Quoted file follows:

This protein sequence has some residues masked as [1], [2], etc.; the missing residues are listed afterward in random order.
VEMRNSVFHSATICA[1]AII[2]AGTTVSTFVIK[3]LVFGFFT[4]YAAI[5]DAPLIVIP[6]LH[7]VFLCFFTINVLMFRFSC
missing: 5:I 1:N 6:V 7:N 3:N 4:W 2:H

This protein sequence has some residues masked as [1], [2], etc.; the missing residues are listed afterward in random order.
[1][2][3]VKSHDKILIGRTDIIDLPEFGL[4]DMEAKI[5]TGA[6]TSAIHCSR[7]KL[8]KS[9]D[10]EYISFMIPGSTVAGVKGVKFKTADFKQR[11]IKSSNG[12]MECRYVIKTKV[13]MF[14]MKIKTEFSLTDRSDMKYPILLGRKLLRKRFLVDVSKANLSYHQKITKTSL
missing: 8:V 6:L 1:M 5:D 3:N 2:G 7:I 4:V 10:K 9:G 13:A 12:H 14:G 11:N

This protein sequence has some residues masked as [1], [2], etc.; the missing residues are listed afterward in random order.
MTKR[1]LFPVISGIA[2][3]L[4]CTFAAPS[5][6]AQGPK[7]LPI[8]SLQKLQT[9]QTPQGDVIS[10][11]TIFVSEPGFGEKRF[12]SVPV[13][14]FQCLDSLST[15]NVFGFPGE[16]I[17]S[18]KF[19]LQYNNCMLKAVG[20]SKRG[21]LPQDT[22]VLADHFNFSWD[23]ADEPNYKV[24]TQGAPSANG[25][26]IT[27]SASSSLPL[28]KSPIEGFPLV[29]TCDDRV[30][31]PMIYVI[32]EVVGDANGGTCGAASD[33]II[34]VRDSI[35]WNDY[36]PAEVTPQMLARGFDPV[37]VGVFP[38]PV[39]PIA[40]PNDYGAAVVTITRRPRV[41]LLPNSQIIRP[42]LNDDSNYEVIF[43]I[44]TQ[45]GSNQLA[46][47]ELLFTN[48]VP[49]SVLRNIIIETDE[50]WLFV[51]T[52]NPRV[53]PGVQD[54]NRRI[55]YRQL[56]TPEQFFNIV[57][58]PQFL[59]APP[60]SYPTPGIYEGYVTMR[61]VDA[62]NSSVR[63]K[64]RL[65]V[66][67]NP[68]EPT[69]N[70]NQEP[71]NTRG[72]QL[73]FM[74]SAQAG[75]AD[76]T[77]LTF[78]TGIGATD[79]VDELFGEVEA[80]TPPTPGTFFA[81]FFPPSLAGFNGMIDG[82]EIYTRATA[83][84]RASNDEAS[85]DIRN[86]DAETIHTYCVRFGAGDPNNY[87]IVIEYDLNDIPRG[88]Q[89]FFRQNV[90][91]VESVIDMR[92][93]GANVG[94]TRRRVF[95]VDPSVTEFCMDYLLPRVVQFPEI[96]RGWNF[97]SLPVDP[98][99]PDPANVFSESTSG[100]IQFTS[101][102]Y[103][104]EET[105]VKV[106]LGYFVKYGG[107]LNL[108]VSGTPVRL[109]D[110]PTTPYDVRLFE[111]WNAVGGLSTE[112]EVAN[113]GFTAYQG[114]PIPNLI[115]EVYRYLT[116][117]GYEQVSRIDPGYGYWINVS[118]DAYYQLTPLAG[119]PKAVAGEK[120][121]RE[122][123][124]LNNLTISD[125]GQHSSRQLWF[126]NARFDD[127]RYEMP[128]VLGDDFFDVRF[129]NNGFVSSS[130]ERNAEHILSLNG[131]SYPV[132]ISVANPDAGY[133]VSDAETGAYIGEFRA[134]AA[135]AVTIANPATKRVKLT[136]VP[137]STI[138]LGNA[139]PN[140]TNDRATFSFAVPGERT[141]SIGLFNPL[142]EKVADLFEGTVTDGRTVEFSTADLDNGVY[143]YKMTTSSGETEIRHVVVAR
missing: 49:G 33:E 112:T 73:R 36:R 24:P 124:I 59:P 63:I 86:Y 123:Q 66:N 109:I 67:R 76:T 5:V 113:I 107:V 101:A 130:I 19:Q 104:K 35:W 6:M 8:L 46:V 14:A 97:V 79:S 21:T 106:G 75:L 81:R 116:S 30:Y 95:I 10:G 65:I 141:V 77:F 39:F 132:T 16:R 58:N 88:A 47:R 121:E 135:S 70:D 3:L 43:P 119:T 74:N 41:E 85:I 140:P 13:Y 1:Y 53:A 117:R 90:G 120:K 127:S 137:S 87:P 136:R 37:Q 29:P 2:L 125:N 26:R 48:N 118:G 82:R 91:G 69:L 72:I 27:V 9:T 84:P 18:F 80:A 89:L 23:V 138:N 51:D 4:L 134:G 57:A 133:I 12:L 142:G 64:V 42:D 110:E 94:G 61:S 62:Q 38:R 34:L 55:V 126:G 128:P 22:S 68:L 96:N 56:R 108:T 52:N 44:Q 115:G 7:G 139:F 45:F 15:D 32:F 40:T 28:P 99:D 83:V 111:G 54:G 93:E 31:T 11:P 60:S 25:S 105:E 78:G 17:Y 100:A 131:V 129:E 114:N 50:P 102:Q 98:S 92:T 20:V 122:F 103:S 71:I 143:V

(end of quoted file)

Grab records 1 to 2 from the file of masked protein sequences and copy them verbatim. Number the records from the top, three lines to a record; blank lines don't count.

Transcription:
This protein sequence has some residues masked as [1], [2], etc.; the missing residues are listed afterward in random order.
VEMRNSVFHSATICA[1]AII[2]AGTTVSTFVIK[3]LVFGFFT[4]YAAI[5]DAPLIVIP[6]LH[7]VFLCFFTINVLMFRFSC
missing: 5:I 1:N 6:V 7:N 3:N 4:W 2:H

This protein sequence has some residues masked as [1], [2], etc.; the missing residues are listed afterward in random order.
[1][2][3]VKSHDKILIGRTDIIDLPEFGL[4]DMEAKI[5]TGA[6]TSAIHCSR[7]KL[8]KS[9]D[10]EYISFMIPGSTVAGVKGVKFKTADFKQR[11]IKSSNG[12]MECRYVIKTKV[13]MF[14]MKIKTEFSLTDRSDMKYPILLGRKLLRKRFLVDVSKANLSYHQKITKTSL
missing: 8:V 6:L 1:M 5:D 3:N 2:G 7:I 4:V 10:K 9:G 13:A 12:H 14:G 11:N